Although there was not much “head-to-head” challenging among the top racers, they still put on a good show, had some good lap times, and there was a fair amount of passing as the highly modified racers passed slower airplanes in the same heat. Again, there were no major engine issues among the Unlimiteds, suggesting that they will be working to bring the airplanes back next year.

The Races

The Unlimited course is 8.0851 miles in length. Most of the races are of six laps duration, for a length of 48.01 miles, except on Sunday’s finals, where the Silver is seven laps and the Unlimited Gold race is for eight laps, 64.18 miles. Note that all qualifying and race speeds are tabulated at the end of the article.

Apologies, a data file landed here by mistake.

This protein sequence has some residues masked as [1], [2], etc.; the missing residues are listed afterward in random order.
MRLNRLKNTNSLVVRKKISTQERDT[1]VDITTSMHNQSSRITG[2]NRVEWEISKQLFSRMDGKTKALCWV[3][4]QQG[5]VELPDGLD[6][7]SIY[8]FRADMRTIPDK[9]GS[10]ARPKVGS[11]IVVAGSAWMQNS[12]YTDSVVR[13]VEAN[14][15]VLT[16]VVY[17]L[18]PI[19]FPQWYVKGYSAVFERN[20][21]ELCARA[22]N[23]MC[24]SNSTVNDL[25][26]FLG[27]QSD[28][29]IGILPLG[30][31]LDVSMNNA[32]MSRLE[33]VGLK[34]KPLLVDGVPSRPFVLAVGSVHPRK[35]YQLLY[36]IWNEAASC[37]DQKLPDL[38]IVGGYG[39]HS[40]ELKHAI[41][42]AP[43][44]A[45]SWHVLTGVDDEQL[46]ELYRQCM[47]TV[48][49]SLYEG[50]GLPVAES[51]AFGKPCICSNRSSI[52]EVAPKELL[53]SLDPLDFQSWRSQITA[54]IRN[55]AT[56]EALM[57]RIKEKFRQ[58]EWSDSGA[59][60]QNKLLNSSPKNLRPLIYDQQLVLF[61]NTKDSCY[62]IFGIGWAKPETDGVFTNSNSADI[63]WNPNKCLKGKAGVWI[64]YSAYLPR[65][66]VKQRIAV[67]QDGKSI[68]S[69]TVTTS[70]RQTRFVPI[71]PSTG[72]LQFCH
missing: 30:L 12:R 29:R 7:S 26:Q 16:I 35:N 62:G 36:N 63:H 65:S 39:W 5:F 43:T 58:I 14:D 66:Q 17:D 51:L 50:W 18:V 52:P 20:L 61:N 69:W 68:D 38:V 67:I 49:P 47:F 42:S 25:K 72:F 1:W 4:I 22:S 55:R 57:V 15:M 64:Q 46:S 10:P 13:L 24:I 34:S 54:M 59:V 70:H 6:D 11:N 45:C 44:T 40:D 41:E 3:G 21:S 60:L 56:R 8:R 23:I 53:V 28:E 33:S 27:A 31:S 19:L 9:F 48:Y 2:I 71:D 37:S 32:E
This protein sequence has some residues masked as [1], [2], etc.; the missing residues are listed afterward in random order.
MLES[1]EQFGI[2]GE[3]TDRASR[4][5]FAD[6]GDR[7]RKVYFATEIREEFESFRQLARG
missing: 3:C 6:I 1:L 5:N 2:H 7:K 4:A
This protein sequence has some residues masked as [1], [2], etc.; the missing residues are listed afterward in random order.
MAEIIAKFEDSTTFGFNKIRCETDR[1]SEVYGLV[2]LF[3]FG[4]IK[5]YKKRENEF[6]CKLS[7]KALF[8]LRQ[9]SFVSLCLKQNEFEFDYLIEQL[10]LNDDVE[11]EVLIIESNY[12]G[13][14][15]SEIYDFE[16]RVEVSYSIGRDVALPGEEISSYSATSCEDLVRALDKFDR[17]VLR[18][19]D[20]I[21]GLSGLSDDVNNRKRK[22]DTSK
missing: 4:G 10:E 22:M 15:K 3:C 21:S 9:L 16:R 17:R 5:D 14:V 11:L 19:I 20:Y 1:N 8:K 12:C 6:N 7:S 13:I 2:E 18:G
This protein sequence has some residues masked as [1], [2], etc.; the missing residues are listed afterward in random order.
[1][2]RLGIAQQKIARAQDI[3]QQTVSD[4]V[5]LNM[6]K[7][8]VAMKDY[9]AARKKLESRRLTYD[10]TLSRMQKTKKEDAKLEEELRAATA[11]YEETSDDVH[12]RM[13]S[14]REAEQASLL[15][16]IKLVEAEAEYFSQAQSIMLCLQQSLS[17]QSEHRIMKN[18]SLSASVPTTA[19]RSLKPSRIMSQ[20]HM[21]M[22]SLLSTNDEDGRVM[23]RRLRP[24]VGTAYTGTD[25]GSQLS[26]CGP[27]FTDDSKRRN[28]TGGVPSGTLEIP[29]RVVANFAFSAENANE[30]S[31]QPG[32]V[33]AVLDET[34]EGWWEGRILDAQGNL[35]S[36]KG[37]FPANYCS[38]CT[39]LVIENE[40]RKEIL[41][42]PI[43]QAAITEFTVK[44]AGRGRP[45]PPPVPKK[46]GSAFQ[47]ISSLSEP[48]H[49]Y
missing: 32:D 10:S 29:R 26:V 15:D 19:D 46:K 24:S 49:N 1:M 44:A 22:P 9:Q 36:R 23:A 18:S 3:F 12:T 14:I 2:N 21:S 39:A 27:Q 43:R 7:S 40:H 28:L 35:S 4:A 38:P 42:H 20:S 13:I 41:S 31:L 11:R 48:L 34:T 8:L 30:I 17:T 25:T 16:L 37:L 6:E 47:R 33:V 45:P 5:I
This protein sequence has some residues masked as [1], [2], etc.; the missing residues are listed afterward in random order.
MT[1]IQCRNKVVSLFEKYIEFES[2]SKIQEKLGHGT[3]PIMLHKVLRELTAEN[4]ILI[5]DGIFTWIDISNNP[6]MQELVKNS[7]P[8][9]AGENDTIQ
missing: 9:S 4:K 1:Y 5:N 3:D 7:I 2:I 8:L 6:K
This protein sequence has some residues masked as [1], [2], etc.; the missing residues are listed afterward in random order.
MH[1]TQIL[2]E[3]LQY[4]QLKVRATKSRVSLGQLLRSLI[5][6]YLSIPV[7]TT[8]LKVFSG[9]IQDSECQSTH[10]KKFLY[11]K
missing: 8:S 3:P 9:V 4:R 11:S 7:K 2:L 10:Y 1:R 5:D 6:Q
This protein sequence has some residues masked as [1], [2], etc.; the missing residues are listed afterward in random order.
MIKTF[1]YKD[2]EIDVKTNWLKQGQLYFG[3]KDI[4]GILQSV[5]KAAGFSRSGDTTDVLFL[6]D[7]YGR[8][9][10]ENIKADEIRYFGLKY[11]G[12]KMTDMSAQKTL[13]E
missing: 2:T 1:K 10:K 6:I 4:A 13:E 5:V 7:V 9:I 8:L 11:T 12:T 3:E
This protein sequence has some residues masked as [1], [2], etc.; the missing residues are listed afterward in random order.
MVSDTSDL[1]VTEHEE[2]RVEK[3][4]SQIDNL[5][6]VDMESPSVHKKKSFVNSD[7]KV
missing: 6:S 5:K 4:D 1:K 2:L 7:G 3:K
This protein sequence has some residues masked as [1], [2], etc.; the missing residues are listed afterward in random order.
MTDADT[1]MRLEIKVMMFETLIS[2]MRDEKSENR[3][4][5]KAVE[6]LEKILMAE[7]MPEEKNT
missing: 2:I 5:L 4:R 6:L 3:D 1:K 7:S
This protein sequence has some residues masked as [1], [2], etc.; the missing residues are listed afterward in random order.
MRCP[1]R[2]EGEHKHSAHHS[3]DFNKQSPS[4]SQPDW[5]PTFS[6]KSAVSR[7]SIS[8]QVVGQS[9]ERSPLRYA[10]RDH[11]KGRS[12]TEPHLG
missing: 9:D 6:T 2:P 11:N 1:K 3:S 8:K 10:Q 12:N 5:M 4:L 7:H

While the air racing, and the airshow, begin Wednesday noon, following the final Unlimited qualifying session, the Unlimiteds did not begin to race until Friday. The racing that did go on was among the other classes, particularly those in the “Sport” class, which had a record 41 entries this year.

Friday Unlimited racing finally got started with the first Silver heat, a matchup of four stock P-51s, Dusty Dowd’s modified Yak-11 and rookie pilot Joel Swager piloting the R-2800 powered Sea Fury Argonaut. Swager won at 381.024 mph, some 17 seconds ahead of the Yak, which finished at 367.385 mph.

The racers started in their qualifying order, and finished the same except that the Allison powered P-51A Mrs. Virginia was in third place, at 344.996 mph, just 0.236 seconds ahead of stable mate P-51D Wee Willy, who clocked 344.834 mph in the six lap race. The last two places were held by P-51Ds Sparky/Blondie and The Rebel, who had a close race, finishing less than a half second apart with speeds of 316.322 and 315.994 mph respectively.